She did not see him and began to back her vehicle up to drive around the complex and find the correct address to deliver the groceries, the lawsuit said.

As she began to back out, Tanner got out of his vehicle and turned on his overhead lights to seemingly get her attention or intimate her, the lawsuit alleged.

The officer drew his firearm and kneeled behind the vehicle door “to intimidate and harass” Taylor as if he suspected she was there to “make a drug delivery or rob the neighborhood,” the lawsuit said. She followed orders to get out of her vehicle.

“At no point was Plaintiff anything more than a confused U.S. citizen who was lost and worried about making a grocery delivery on time,” the lawsuit stated.

Tanner shouted commands which Taylor found to be conflicting and confusing, the lawsuit said. He demanded she raise her hands while shutting off her vehicle, taking the keys out of the ignition and dropping them out of the car, the lawsuit said.

“The confusing and conflicting commands given by Officer Tanner were not in line with proper police training, and he was the catalyst to the escalating situation,” the lawsuit said.

Tanner requested additional units to assist in detaining Taylor, then switched from his firearm to his Taser. He approached her, then tried to restrain her without telling her why she was being detained, the civil complaint said.

“Without any explanation, Plaintiff was then attacked, grabbed, manhandled, spun around, and slammed to ground, all by Officer Tanner,” the lawsuit said. “Officer Tanner had her in a body restraint which seemingly was intended to cut off her ability to move, as he then slammed her to the ground and against the vehicle.”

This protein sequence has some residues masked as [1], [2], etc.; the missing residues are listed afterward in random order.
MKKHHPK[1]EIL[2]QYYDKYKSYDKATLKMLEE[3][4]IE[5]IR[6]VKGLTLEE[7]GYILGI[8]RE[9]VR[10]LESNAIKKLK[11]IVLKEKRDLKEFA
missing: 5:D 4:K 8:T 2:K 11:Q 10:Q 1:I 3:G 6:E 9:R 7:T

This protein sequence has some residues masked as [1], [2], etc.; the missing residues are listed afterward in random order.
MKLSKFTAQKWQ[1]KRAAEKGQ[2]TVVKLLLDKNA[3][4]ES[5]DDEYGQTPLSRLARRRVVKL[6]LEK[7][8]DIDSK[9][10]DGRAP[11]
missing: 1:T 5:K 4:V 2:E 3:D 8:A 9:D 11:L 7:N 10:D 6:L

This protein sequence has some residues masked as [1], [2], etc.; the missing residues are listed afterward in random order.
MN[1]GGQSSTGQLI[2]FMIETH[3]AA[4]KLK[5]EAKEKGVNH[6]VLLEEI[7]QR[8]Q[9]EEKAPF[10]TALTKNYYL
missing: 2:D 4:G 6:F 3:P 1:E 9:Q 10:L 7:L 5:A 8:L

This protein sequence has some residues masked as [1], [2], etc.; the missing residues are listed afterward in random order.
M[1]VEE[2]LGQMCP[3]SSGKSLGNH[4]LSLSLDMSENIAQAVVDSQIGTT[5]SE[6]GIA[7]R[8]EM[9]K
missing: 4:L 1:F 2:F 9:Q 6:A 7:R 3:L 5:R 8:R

Then Wyatt, the second officer in the lawsuit, arrived to assist Tanner.

“In an attempt to seemingly restrain her in as much of a dominant way possible, Officer Tanner threw himself on top of Plaintiff and Officer Wyatt held her in a chokehold, to seemingly cut off her respiration and perhaps render her unconscious,” the complaint said.

When she repeatedly asked why she was being arrested, the officers replied, “For obstructing.”

She was taken off the ground, placed on her feet and handcuffed without justifiable cause or reason, the lawsuit alleged, citing that she never was alleged to have committed a felony, and she posed no threat. The lawsuit called her detainment unwarranted, excessive and unjustifiable.

“There was no split-second judgment or tense, uncertain, and rapidly evolving situation that could justify deference to the officer’s judgment on how much force was necessary in the situation,” the lawsuit said.

She was arrested and escorted to a police vehicle, where she was held for four hours. She was not seen by a medical professional for wounds that included bruises all over her body and bleeding from the tightness of the handcuffs, the lawsuit alleged.

The confrontation traumatized her and exacerbated past trauma of verbal and physical abuse, the lawsuit said.

Several weeks after the incident, she couldn’t find work and feared getting into a car to deliver groceries. She eventually quit her grocery delivery job and started a new job at lower pay.

“She was traumatized and cannot bear the reality that it could happen again while she is delivering groceries if someone calls in to authorities and reports her a suspicious person for just being lost,” the lawsuit said.

Have a tip we should know? [email protected]

Filed Under:

Follow Law&Crime: